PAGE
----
In John 6, we have the beautiful retelling of Jesus feeding the five thousand. It is a story many of us are familiar with. It is a perfect example of provision, of not enough becoming more than enough, of God defying circumstances to reach His people. The moment of the miracle is beautiful in and of itself, but the dialogue surrounding it is what stands out the most to me.
I have always found it interesting when we see Jesus asking us a question He already knows the answer to, because we can be sure that the answer is for our benefit. It is to teach us something or reveal something we may not have considered before. Later, after Jesus would rise from the dead and appear before Mary Magdalene, He would ask, “Whom are you seeking?” (John 20:15).
God asks Adam, “Where are you?” (Genesis 3:9).
Both times, He knew the answer.
But had either Mary or Adam taken the time to consider the answer to His question?
Did Mary know whom she was seeking?
Was she seeking a man defeated by death, or the Son of God who defeats all darkness?
Did Adam understand where he had been, where he now was, and the separation that now existed between himself and the Lord?
God often asks us questions not because He needs an answer from us but because we need one from Him. And the answer always leads back to Him.
Andrew replies to Jesus after Philip says they don’t have enough money to buy food for the people, “There is a boy here who has five barley loaves and two fish, but what are they for so many?” (John 6:9).
What are they for so many?
Jesus will answer this question not in words, but in action.
And the answer is everything.
In Jesus, the little becomes everything, becomes enough.
In Jesus, five loaves and two fish become more than enough for five thousand people.
In Jesus, not enough becomes everything we’ve ever needed because Jesus is everything we’ve ever needed. We may wonder how we are to face the valley that lays before us, and the answer is Jesus. When we are starving and lacking in resources, He provides. When we feel trapped between sea and army, He will crack the waters in two. When we are weeping at a grave, longing for any other companion besides grief, He is there to call our names and comfort us. When we are hiding in our sin and shame, wondering where on earth we are and how on earth we got here, He is the guiding hand that interlocks with ours to lead us back to Him. In every moment of suffering, of loss, of confusion, He is always the way out; He is always the answer.
Yet still we fall into despair.
Despair breeds despair. We despair in our despairing and find ourselves in an endless dance we don’t remember agreeing to, a routine that steps on our toes and leaves us spinning dizzily, grasping for a center of gravity lost in the chaos of the moment. It’s hard to get our bearings, hard to remember who He is, whom we seek, and where we are.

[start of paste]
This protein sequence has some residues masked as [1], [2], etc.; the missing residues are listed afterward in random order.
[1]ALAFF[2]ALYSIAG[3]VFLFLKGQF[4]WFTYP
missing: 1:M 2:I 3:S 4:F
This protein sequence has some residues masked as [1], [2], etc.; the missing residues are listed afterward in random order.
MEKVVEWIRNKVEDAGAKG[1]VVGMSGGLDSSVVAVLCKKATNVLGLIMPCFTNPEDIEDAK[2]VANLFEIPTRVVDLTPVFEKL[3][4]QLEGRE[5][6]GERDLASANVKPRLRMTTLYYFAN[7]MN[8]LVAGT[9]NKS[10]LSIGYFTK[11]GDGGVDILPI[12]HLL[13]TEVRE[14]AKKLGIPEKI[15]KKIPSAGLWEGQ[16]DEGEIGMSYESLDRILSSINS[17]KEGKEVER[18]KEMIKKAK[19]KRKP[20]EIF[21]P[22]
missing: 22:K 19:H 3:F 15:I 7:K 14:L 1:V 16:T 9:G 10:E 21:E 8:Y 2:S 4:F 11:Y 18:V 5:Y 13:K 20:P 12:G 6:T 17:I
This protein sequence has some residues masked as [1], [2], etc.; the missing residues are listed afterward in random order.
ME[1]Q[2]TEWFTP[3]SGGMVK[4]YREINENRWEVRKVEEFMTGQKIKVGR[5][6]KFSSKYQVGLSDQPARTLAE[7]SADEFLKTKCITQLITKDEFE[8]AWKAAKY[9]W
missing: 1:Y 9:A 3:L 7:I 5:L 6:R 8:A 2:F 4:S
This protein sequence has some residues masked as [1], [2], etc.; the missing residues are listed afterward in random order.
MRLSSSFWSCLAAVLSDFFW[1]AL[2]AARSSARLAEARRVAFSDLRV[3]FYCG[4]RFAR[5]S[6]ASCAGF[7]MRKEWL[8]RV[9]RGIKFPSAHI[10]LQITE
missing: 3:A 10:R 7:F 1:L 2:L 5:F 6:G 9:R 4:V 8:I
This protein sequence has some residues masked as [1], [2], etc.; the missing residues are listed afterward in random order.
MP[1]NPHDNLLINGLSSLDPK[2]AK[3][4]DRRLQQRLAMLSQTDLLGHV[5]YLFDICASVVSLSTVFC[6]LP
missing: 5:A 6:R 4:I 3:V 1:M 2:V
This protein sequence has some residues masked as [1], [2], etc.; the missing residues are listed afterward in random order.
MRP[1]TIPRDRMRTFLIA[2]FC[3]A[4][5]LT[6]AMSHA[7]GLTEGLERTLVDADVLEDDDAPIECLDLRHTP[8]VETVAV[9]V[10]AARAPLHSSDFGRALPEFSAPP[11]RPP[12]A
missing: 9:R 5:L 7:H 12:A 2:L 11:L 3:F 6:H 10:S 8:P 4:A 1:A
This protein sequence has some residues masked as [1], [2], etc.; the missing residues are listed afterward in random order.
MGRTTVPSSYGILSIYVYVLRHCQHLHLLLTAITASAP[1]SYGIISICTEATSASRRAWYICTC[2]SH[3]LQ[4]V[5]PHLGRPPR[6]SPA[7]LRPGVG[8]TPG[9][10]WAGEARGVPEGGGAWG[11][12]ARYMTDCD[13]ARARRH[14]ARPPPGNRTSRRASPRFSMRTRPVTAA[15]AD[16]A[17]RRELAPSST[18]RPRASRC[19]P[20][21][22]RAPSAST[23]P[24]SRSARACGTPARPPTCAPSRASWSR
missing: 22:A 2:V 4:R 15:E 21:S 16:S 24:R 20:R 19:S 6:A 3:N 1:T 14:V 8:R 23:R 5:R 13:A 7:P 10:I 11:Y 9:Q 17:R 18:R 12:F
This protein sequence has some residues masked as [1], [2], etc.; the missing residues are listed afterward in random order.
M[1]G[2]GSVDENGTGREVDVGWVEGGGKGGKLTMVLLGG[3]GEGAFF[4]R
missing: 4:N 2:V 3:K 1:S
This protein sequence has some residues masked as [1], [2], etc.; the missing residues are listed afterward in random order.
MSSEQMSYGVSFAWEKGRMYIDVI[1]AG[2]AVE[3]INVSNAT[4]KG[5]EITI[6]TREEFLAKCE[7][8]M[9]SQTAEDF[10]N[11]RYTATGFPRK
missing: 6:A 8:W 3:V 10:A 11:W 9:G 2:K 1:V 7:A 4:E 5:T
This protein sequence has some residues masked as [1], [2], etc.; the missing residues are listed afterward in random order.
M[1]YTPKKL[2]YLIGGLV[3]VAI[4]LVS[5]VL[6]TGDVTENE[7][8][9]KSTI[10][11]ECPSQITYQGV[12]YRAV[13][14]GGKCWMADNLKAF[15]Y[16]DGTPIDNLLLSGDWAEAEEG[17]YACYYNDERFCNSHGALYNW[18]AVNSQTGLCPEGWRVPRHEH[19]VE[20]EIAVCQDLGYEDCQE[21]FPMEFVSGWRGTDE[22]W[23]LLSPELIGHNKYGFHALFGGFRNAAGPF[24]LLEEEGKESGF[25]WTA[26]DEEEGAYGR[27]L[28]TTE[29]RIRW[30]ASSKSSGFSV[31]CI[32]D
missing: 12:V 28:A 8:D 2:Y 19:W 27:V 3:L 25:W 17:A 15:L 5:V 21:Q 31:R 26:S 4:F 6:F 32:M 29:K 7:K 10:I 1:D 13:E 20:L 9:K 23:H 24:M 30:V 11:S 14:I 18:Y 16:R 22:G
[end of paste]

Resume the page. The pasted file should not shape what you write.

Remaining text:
So how do we remind ourselves who He is? How do we live a life of abundance and rest in knowing that He provides all that we need? I’m convinced that at least one of the major ways to reorient our hearts and dwell in these truths is through the continual, intentional practice of gratitude.
Writing down the things we are grateful for is one of the simplest ways to cement the goodness of God within our minds. From something as big as the people we love, to something as small as the sunbeam that catches our eye every morning. It is all glory, it is all a gift, and it all contains praise that He is worthy of having echoed back toward Him. In the front of my notebook, I keep a list of “gifts.” I believe I am at gift 108 right now. I try to write down 3-5 a day but will add more intermittently throughout the day as they come. I have found that the more I write, the more I want to write. The more gifts I notice, the more they seem to jump out at me throughout the day, and the more I am amazed at all the wonderful gifts He provides for me. It is like building a signal fire of grace-filled gifts, leading the way to a grace-fueled life:
61- for early morning worship, alone in my car,
watching the sun peak over the horizon.
67- for cinnamon candles on icy nights.
71- for a day of endless laughter.
73- for joy-in-the-morning glories—
the splash of orange sunsets, chased by
sparkling stars and vibrant moon.
76- for the old man who sits next to me at lunch,
smiling and working his crossword puzzle.
79- for “how are you doing?” texts.
82- for out of nowhere bible verses called to
mind in the middle of the day.
Thanksgiving binds up our broken hearts; thanksgiving heals.
When I was a child, I asked my mother what the name of the “flowy tree” was.
A weeping willow, I was told.
Once I named it, I saw it everywhere. Weeping willows, their branches flowing like rivers, seemed to have grown up overnight. It is easy to find something when you name it, when you’re aware of it, when you’re looking for it. It is easy to find despair when you’re looking for it. It is easier to find good gifts of glory when you’re looking for them. So, look for them. Look for Him, and all of who He is. All of this happens when you know who you are thanking. When we saturate our hearts and minds in who He is, we are better equipped to see Him working and providing in even the smallest details of our lives. Remind yourself every day whom you seek, who He is; He is the Provider, He is your Protector, He is kind, He is gentle, He is loving, He is gracious, and He is enough.
In Him, not enough is everything.
In Him, tears are wiped away, sin is clothed in righteousness, and despair is but a whisper in the wind.
In Him we lay our trust because He is good.
When we look for Him and know who He is, we find everything we’ve ever needed.
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